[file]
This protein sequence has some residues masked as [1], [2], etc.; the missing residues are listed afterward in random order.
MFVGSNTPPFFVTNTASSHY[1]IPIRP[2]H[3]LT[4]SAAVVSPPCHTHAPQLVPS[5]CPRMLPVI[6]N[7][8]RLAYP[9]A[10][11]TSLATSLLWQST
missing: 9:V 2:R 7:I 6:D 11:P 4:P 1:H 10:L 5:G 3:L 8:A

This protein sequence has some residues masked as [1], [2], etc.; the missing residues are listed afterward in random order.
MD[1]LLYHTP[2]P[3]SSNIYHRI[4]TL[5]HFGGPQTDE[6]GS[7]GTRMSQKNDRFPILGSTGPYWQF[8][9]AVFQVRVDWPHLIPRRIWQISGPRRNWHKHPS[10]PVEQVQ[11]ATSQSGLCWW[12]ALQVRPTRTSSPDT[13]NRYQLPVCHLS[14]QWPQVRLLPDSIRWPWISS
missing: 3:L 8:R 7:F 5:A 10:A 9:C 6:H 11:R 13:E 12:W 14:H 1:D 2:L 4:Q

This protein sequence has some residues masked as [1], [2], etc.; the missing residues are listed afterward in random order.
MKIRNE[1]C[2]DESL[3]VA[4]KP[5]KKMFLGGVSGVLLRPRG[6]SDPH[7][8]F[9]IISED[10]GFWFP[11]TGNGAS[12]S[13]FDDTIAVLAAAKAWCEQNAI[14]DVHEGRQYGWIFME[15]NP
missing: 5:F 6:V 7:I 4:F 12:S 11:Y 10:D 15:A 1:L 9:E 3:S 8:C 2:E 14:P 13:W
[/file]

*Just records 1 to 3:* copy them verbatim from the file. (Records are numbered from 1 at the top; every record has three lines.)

This protein sequence has some residues masked as [1], [2], etc.; the missing residues are listed afterward in random order.
MFVGSNTPPFFVTNTASSHY[1]IPIRP[2]H[3]LT[4]SAAVVSPPCHTHAPQLVPS[5]CPRMLPVI[6]N[7][8]RLAYP[9]A[10][11]TSLATSLLWQST
missing: 9:V 2:R 7:I 6:D 11:P 4:P 1:H 10:L 5:G 3:L 8:A

This protein sequence has some residues masked as [1], [2], etc.; the missing residues are listed afterward in random order.
MD[1]LLYHTP[2]P[3]SSNIYHRI[4]TL[5]HFGGPQTDE[6]GS[7]GTRMSQKNDRFPILGSTGPYWQF[8][9]AVFQVRVDWPHLIPRRIWQISGPRRNWHKHPS[10]PVEQVQ[11]ATSQSGLCWW[12]ALQVRPTRTSSPDT[13]NRYQLPVCHLS[14]QWPQVRLLPDSIRWPWISS
missing: 3:L 8:R 7:F 5:A 10:A 9:C 6:H 11:R 13:E 12:W 14:H 1:D 2:L 4:Q

This protein sequence has some residues masked as [1], [2], etc.; the missing residues are listed afterward in random order.
MKIRNE[1]C[2]DESL[3]VA[4]KP[5]KKMFLGGVSGVLLRPRG[6]SDPH[7][8]F[9]IISED[10]GFWFP[11]TGNGAS[12]S[13]FDDTIAVLAAAKAWCEQNAI[14]DVHEGRQYGWIFME[15]NP
missing: 5:F 6:V 7:I 4:F 12:S 11:Y 10:D 15:A 1:L 9:E 3:S 8:C 2:E 14:P 13:W